Cokin Filters


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Evilmerlin

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Jul 26, 2002
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I'm looking to try out the Cokin Filters on my 14-45mm and potentially 11-22mm lens. Was wondering if anybody has tried them out and experienced any vignetting or otherwise undesirable effects?

Which one should I get the A or P holder? Quite confusing this system.

Mainly going to get the Grad ND Filters.
 

Fire Kirin

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I would advise the P-series.:D
 

OlyFlyer

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Mar 22, 2006
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I'm looking to try out the Cokin Filters on my 14-45mm and potentially 11-22mm lens. Was wondering if anybody has tried them out and experienced any vignetting or otherwise undesirable effects?
Why Cokin? I find them just too clumsy to handle, very effective dust collectors and also very sensitive to scratches. By accident, I got several different ones and after examining those, I must say I was not interested in trying them. Just didn't see any point in doing that. Sold all, the one I can not sell is a Blue A 020. Nobody seems to be interested in that one.
 

ryuggen

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Apr 5, 2006
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Why Cokin? I find them just too clumsy to handle, very effective dust collectors and also very sensitive to scratches. By accident, I got several different ones and after examining those, I must say I was not interested in trying them. Just didn't see any point in doing that. Sold all, the one I can not sell is a Blue A 020. Nobody seems to be interested in that one.
For landscape photography, isnt that the cokin p system the best choice? Thats the way we can alter the placement of the GND.
 

OlyFlyer

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Mar 22, 2006
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For landscape photography, isnt that the cokin p system the best choice? Thats the way we can alter the placement of the GND.
Don't ask me, I have no Cokin knowledge. Don't even know what the difference is between P and A type.
 

Evilmerlin

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The primary reason I'm looking to get the Cokin Filters is for their Graduated ND Filters. It allows great flexibility in where you place the graduation. Something you can't do with the screw on GND.

Cumbersome to use no doubt but I think its worth it for the flexibility.
 

nuxnewbie

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Nov 2, 2006
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My guess is that you'll most likely to be shooting with the assistance of a tripod whilst using GND filters.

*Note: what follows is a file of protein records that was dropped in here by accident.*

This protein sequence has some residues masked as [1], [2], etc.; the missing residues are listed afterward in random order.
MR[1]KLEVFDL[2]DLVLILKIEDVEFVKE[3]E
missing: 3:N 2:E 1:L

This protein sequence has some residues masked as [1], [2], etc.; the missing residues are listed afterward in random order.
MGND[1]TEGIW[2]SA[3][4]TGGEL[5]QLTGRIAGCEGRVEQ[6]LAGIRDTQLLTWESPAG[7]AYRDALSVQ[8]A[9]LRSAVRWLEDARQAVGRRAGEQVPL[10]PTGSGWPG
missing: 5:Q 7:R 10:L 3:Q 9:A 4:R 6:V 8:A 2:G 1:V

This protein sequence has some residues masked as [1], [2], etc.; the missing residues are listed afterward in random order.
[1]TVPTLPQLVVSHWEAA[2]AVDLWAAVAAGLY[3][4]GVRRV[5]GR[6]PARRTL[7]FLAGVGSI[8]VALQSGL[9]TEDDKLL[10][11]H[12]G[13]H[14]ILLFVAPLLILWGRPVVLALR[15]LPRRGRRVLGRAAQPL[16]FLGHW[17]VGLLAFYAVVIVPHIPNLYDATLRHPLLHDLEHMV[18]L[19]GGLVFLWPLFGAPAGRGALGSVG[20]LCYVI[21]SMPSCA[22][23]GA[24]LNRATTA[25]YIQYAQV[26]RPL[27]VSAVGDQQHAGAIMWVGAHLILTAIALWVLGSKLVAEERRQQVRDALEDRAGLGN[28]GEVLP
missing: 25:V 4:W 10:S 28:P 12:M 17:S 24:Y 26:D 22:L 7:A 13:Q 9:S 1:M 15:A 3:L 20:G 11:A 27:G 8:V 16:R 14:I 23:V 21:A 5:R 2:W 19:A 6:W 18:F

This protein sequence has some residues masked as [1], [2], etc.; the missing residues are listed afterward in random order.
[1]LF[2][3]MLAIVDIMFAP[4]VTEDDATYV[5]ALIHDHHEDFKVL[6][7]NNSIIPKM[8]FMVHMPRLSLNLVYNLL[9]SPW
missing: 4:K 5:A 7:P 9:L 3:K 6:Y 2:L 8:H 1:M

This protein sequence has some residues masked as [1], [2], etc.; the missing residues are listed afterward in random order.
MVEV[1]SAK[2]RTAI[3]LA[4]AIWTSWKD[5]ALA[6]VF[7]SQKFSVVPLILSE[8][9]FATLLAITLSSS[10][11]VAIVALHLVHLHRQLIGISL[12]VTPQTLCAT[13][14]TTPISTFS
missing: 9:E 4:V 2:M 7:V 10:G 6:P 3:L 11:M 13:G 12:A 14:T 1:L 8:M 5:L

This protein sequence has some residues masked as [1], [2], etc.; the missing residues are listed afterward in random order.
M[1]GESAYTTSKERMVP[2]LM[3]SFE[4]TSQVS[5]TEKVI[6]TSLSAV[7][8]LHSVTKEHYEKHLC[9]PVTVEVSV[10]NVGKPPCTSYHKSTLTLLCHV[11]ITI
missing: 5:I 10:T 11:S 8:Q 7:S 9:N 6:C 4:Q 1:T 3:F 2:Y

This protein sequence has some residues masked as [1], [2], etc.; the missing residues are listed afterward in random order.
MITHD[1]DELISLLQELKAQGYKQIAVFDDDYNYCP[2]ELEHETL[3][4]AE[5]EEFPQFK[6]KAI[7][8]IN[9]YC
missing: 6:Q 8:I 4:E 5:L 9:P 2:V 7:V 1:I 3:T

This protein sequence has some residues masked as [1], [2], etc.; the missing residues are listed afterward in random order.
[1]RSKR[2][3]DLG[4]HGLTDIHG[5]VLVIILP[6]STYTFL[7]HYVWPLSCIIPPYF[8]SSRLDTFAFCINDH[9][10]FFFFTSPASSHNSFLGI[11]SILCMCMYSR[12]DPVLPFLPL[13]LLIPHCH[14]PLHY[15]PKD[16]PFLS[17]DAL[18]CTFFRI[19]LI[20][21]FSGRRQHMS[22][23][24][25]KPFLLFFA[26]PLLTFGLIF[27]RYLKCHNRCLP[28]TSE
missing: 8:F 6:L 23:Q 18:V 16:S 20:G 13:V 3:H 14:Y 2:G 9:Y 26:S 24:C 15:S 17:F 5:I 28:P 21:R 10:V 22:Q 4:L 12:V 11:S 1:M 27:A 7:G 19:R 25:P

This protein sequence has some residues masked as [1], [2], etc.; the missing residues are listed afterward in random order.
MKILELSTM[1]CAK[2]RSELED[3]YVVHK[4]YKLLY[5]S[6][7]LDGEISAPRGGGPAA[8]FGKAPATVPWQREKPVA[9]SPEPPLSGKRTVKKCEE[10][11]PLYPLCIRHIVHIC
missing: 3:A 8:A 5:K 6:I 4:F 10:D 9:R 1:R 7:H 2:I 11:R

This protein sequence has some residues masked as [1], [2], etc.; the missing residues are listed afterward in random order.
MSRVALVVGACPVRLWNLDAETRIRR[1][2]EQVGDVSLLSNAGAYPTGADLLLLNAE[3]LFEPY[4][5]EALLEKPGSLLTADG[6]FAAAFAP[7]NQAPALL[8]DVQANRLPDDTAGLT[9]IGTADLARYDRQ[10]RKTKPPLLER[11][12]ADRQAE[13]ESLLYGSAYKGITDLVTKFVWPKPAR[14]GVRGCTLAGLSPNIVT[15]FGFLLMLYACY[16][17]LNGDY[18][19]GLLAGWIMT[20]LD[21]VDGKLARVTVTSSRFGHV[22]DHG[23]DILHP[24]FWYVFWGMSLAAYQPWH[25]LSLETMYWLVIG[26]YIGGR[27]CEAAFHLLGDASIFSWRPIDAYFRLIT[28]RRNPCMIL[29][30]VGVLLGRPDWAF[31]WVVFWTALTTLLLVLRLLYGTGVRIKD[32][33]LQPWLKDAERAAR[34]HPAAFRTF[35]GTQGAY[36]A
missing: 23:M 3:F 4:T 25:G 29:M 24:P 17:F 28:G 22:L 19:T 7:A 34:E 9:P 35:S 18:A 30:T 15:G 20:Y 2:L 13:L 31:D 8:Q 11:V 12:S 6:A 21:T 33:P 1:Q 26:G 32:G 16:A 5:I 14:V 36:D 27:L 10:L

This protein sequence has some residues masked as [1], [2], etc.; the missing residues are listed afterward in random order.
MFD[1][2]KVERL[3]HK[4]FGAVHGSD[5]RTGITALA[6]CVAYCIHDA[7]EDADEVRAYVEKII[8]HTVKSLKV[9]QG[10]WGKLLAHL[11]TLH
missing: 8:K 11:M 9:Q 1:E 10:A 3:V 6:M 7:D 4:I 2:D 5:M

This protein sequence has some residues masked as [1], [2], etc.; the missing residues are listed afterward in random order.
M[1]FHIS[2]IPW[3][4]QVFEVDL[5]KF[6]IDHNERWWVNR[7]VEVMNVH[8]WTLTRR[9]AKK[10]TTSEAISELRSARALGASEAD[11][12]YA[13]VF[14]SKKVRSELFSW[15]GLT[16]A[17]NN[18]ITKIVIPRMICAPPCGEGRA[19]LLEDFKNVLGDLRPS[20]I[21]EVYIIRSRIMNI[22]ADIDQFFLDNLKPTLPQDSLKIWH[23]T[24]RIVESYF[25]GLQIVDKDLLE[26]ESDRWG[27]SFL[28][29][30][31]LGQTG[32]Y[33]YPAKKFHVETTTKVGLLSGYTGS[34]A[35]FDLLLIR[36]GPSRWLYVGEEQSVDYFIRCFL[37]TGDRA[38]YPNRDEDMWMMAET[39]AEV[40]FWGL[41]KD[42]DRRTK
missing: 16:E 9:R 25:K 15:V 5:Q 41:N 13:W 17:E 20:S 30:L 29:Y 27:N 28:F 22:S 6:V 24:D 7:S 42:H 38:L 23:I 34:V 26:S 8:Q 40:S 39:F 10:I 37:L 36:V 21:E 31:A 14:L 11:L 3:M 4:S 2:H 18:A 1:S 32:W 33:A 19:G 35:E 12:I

If so, handling / positioning the filters is a piece of cake since you've got both hands free to do it.

The filters are plastic and rather prone to scratches.

Nevertheless, the scratches/dust will hardly, if ever, show up on your photos due to the filter being positioned within your lens' closest focusing distance and the fact that you'll stop the lens down most of the time. Just replace the filters if they get too banged up. Only @ S$20-30 a piece.

Most manufacturers have filters in either 'P' size (84mm width) or 'Z' size (100mm width), so it will be advisable to buy the filter holder in such sizes. Use 'Z' size if using really wide angle lenses (< 20mm, 35mm equivalent). Bigger filters cost more obviously. Get only the biggest size that you need, save the money to buy more filters.

Some tips, which you may already know: -

1) Meter with the dark portion of the filter covering your lens. The rating of the ND may not be accurate. A ND rated at 3-stops may be only be worth 2-1/2 stops. TTL metering eliminates this problem.

2) Effect more pronounced when lens is stopped down. that's why you're most likely to be using a tripod. and that's why the filters should be quite easy to handle.

3) Graduation effect / line can be quite hard to see. If lens aperture is electronically controlled, use DOF button to stop the lens down (also see point 2). Of course, ALWAYS position the filter by looking thru' the viewfinder...
 

nuxnewbie

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oh... one more thing... if using crop cameras, get the "hard" NDs

if using film / full frame, get "gradual" NDs
 

Evilmerlin

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Whats a hard ND?

I'll be getting those scew on ND Filters well, to try to get thosemisty water effects in the day time. Are those defined as Hard ND?

I'll definately be using a tripod for this, can't see myself one hand hold camera and another hand playing with filter.
 

ryuggen

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oh... one more thing... if using crop cameras, get the "hard" NDs

if using film / full frame, get "gradual" NDs
Hard ND is a distinct line betwen the clear and the ND.

Grad ND sets a gradual tone from ND to clear.


btw, why crop sensor needs hard ND instead of GND?
 

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